NAACP Image Awards

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The NAACP Image Award is an annual awards ceremony presented by the U.S.-based National Association for the Advancement of Colored People (NAACP) to honor outstanding performances in film, television, music, and literature. Similar to other awards, like the Oscars and the Grammys, the over 40 categories of the Image Awards are voted on by the award organization's members (in this case, NAACP members). Honorary awards (similar to the Academy Honorary Award) have also been included, such as the President's Award, the Chairman's Award, the Entertainer of the Year, and the Hall of Fame Award.

NAACP Image Award
51st NAACP Image Awards
Awarded forExcellence in film, television, music, and literature
CountryUnited States
Presented byNAACP
First awardedAugust 13, 1967; 53 years ago (1967-08-13)
Websitewww.naacpimageawards.net Edit this at Wikidata

HistoryEdit

The award ceremony was first presented on August 13, 1967,[1] and it was first nationally televised in 1994 on the Fox Network. There was no awards ceremony in 1973 or 1995. The first live broadcast of the event, also on the Fox Network, occurred in 2007 for its 38th edition (up until 2007, the ceremony had been broadcast with tape delay) and the annual ceremonies usually take place in or around the Los Angeles, United States area, in February or early March. The 44th edition aired on NBC. Sources have had trouble verifying the winners in the top categories from 1983 to 1995.

The New York firm Society Awards manufactures the trophy since its redesign in 2008.

Event dates and locationsEdit

# Date Host(s) Location
1st[1] August 13, 1967 The Beverly Hilton
2nd[2] September 22, 1968 The Beverly Hilton
3rd[3] October 11, 1969
4th[4] November 15, 1970
5th[5] November 21, 1971
6th[6] November 18, 1972
January, 1973
January 19, 1974 Hollywood Palladium
January 1975
1976
April 1977
June 1978
January 27, 1979 Hollywood Palladium
[7] January 27, 1980 Louis Gossett Jr./Rita Moreno/Ted Lange/Benjamin Hooks/Valenti
December 5, 1981 Robert Guillaume Hollywood Palladium
December 1982 Jayne Kennedy/George Peppard/Michael Warren
December 4, 1983 Dorothy Chandler Pavilion
December 1984
December 1985
December 13, 1986 Debbie Allen/Denzel Washington
December 1987
December 1988
December 9, 1989
1990
January 11, 1991
24th January 16, 1992 Pasadena Civic Auditorium
25th January 5, 1993
26th January 5, 1994
27th April 6, 1996 Whitney Houston/Denzel Washington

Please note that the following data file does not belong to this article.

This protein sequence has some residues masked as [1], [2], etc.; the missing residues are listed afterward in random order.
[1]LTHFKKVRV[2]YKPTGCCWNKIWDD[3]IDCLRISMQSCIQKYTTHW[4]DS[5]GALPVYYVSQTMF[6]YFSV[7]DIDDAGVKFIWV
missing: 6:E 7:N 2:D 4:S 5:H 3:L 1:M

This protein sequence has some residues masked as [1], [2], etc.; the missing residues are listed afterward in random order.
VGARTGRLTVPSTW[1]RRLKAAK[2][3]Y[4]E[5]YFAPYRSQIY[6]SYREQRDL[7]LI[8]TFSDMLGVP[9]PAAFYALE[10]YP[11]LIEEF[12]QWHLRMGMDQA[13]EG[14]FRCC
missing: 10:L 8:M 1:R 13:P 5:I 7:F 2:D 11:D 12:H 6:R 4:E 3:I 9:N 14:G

28th February 8, 1997 Arsenio Hall, Patti LaBelle
29th February 14, 1998 Vanessa L. Williams, Gregory Hines
30th February 14, 1999 Mariah Carey, Blair Underwood[8] Pasadena Civic Auditorium
31st February 12, 2000 Diana Ross
32nd February 23, 2001 Chris Tucker Universal Amphitheatre
33rd March 3, 2002
34th March 8, 2003 Cedric the Entertainer
35th March 6, 2004 Tracee Ellis Ross/Golden Brooks/Persia White/Jill Marie Jones
36th March 19, 2005 Chris Tucker Dorothy Chandler Pavilion
37th February 26, 2006 Cuba Gooding Jr. Shrine Auditorium
38th March 2, 2007 LL Cool J
39th February 14, 2008 D. L. Hughley
40th February 12, 2009 Halle Berry/Tyler Perry
41st February 26, 2010 Anika Noni Rose/Hill Harper
42nd March 4, 2011 Wayne Brady/Holly Robinson Peete
43rd February 17, 2012 Sanaa Lathan/Anthony Mackie
44th February 1, 2013 Steve Harvey
45th February 22, 2014 Anthony Anderson[9] Pasadena Civic Auditorium
46th February 6, 2015
47th February 5, 2016
48th February 11, 2017
49th January 15, 2018
50th March 30, 2019 Dolby Theatre
51st February 22, 2020 Pasadena Civic Auditorium

ControversyEdit

In 1987, the NAACP came under fire for dropping their Best Actress award for that year. They defended this position, citing a lack of meaningful roles for black women.[10] In 1990, they were criticized once again for not awarding Best Actress.[11] This was the fourth time it could not find enough nominees for Best Actress.[11] Sandra Evers-Manly, president of the organization's Beverly Hills/Hollywood branch, said, "The [film] industry has yet to show diversity or present realistic leading roles for African-American women."[11]